‘Has he?’

‘Yes! and felt him; he too is a strange one. A few days ago he was told that Grant had been seen hovering about an old castle some two miles off in the bog; so one afternoon what does he do but, without saying a word to me — for which, by the bye, I ought to put him under arrest, though what I should do without Bagg I have no idea whatever — what does he do but walk off to the castle, intending, as I suppose, to pay a visit to Jerry. He had some difficulty in getting there on account of the turf-holes in the bog, which he was not accustomed to; however, thither at last he got and went in. It was a strange lonesome place, he says, and he did not much like the look of it; however, in he went, and searched about from the bottom to the top and down again, but could find no one; he shouted and hallooed, but nobody answered, save the rooks and choughs, which started up in great numbers. “I have lost my trouble,” said Bagg, and left the castle. It was now late in the afternoon, near sunset, when about half-way over the bog he met a man — ’

‘And that man was — ’

‘Jerry Grant! there’s no doubt of it. Bagg says it was the most sudden thing in the world. He was moving along, making the best of his way, thinking of nothing at all save a public-house at Swanton Morley, which he intends to take when he gets home, and the regiment is disbanded — though I hope that will not be for some time yet: he had just leaped a turf-hole, and was moving on, when, at the distance of about six yards before him, he saw a fellow coming straight towards him. Bagg says that he stopped short, as suddenly as if he had heard the word halt, when marching at double quick time. It was quite a surprise, he says, and he can’t imagine how the fellow was so close upon him before he was aware. He was an immense tall fellow — Bagg thinks at least two inches taller than himself — very well dressed in a blue coat and buff breeches, for all the world like a squire when going out hunting. Bagg, however, saw at once that he had a roguish air, and he was on his guard in a moment. “Good-evening to ye, sodger,” says the fellow, stepping close up to Bagg, and staring him in the face. “Good-evening to you, sir! I hope you are well,” says Bagg. “You are looking after some one?” says the fellow. “Just so, sir,” says Bagg, and forthwith seized him by the collar; the man laughed, Bagg says it was such a strange awkward laugh. “Do you know whom you have got hold of, sodger?” said he. “I believe I do, sir,” said Bagg, “and in that belief will hold you fast in the name of King George and the quarter sessions”; the next moment he was sprawling with his heels in the air. Bagg says there was nothing remarkable in that; he was only flung by a kind of wrestling trick, which he could easily have baffled had he been aware of it. “You will not do that again, sir,” said he, as he got up and put himself on his guard. The fellow laughed again more strangely and awkwardly than before; then, bending his body and moving his head from one side to the other as a cat does before she springs, and crying out, “Here’s for ye, sodger!” he made a dart at Bagg, rushing in with his head foremost. “That will do, sir,” says Bagg, and, drawing himself back, he put in a left-handed blow with all the force of his body and arm, just over the fellow’s right eye — Bagg is a left-handed hitter, you must know — and it was a blow of that kind which won him his famous battle at Edinburgh with the big Highland sergeant. Bagg says that he was quite satisfied with the blow, more especially when he saw the fellow reel, fling out his arms, and fall to the ground. “And now, sir,” said he, “I’ll make bold to hand you over to the quarter sessions, and, if there is a hundred pounds for taking you, who has more right to it than myself?” So he went forward, but ere he could lay hold of his man the other was again on his legs, and was prepared to renew the combat. They grappled each other — Bagg says he had not much fear of the result, as he now felt himself the best man, the other seeming half-stunned with the blow — but just then there came on a blast, a horrible roaring wind bearing night upon its wings, snow, and sleet, and hail. Bagg says he had the fellow by the throat quite fast, as he thought, but suddenly he became bewildered, and knew not where he was; and the man seemed to melt away from his grasp, and the wind howled more and more, and the night poured down darker and darker; the snow and the sleet thicker and more blinding. “Lord have mercy upon us!” said Bagg.’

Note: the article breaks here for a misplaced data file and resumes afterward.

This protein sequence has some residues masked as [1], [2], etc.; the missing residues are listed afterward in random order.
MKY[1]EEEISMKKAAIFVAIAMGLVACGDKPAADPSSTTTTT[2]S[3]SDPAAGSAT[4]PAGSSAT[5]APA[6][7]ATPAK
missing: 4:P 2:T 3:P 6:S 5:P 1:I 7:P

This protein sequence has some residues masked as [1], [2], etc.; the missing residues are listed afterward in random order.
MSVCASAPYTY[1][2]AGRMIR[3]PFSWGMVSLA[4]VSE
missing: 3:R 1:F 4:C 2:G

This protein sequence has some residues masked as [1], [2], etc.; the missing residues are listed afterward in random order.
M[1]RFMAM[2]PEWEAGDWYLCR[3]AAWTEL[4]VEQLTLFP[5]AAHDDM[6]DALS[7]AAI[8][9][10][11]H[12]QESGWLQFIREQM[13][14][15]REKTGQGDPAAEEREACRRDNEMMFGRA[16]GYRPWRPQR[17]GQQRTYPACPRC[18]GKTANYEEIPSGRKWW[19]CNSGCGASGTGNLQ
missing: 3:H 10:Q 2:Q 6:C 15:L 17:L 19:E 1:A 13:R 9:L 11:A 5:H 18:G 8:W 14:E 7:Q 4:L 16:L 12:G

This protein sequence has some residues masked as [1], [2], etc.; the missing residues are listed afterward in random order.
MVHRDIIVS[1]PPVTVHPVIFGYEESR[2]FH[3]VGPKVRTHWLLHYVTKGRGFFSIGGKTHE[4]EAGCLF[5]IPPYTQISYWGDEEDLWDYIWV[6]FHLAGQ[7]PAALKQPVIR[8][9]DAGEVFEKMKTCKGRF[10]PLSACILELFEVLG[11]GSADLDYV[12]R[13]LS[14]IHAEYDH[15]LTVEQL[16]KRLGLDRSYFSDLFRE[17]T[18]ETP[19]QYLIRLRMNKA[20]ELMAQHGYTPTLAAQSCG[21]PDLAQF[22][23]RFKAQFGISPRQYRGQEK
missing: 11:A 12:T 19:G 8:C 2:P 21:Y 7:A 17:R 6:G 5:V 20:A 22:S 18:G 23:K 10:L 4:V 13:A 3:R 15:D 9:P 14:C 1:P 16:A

Myself. A strange adventure that; it is well that Bagg got home alive.

John. He says that the fight was a fair fight, and that the fling he got was a fair fling, the result of a common enough wrestling trick. But with respect to the storm, which rose up just in time to save the fellow, he is of opinion that it was not fair, but something Irish and supernatural.

Myself. I daresay he’s right. I have read of witchcraft in the Bible.

John. He wishes much to have one more encounter with the fellow; he says that on fair ground, and in fine weather, he has no doubt that he could master him, and hand him over to the quarter sessions. He says that a hundred pounds would be no bad thing to be disbanded upon; for he wishes to take an inn at Swanton Morley, keep a cock-pit, and live respectably.

Myself. He is quite right; and now kiss me, my darling brother, for I must go back through the bog to Templemore.

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Last updated Wednesday, March 12, 2014 at 13:32